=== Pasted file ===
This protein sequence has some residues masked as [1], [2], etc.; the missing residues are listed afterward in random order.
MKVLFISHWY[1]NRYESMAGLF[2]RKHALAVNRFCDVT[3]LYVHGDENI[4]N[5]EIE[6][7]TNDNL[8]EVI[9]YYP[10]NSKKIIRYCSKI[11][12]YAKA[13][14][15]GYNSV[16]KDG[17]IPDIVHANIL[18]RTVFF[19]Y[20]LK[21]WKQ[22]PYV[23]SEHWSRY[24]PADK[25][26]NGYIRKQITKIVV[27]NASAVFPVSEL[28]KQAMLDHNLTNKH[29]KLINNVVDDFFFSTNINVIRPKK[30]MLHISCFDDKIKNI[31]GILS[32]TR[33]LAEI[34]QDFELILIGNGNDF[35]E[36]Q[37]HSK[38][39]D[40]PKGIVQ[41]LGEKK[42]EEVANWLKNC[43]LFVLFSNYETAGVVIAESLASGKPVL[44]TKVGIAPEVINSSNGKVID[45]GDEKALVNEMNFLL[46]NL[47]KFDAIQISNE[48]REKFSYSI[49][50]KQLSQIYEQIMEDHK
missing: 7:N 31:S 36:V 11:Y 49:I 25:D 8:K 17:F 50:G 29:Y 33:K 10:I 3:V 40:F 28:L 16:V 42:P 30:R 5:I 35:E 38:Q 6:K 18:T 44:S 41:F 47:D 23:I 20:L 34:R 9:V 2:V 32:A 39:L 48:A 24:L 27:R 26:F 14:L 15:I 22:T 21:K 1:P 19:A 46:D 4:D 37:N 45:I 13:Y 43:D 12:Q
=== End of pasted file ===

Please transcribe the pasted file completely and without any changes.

This protein sequence has some residues masked as [1], [2], etc.; the missing residues are listed afterward in random order.
MKVLFISHWY[1]NRYESMAGLF[2]RKHALAVNRFCDVT[3]LYVHGDENI[4]N[5]EIE[6][7]TNDNL[8]EVI[9]YYP[10]NSKKIIRYCSKI[11][12]YAKA[13][14][15]GYNSV[16]KDG[17]IPDIVHANIL[18]RTVFF[19]Y[20]LK[21]WKQ[22]PYV[23]SEHWSRY[24]PADK[25][26]NGYIRKQITKIVV[27]NASAVFPVSEL[28]KQAMLDHNLTNKH[29]KLINNVVDDFFFSTNINVIRPKK[30]MLHISCFDDKIKNI[31]GILS[32]TR[33]LAEI[34]QDFELILIGNGNDF[35]E[36]Q[37]HSK[38][39]D[40]PKGIVQ[41]LGEKK[42]EEVANWLKNC[43]LFVLFSNYETAGVVIAESLASGKPVL[44]TKVGIAPEVINSSNGKVID[45]GDEKALVNEMNFLL[46]NL[47]KFDAIQISNE[48]REKFSYSI[49][50]KQLSQIYEQIMEDHK
missing: 7:N 31:S 36:V 11:Y 49:I 25:D 8:K 17:F 50:G 29:Y 33:K 10:I 3:V 40:F 28:L 16:V 42:P 30:R 5:I 35:E 38:Q 6:K 18:T 44:S 41:F 47:D 23:I 20:L 34:R 9:V 2:V 32:A 39:L 48:A 24:L 27:R 26:F 14:L 15:I 22:T 21:K 1:P 19:A 46:D 4:D 37:N 45:I 13:Y 43:D 12:Q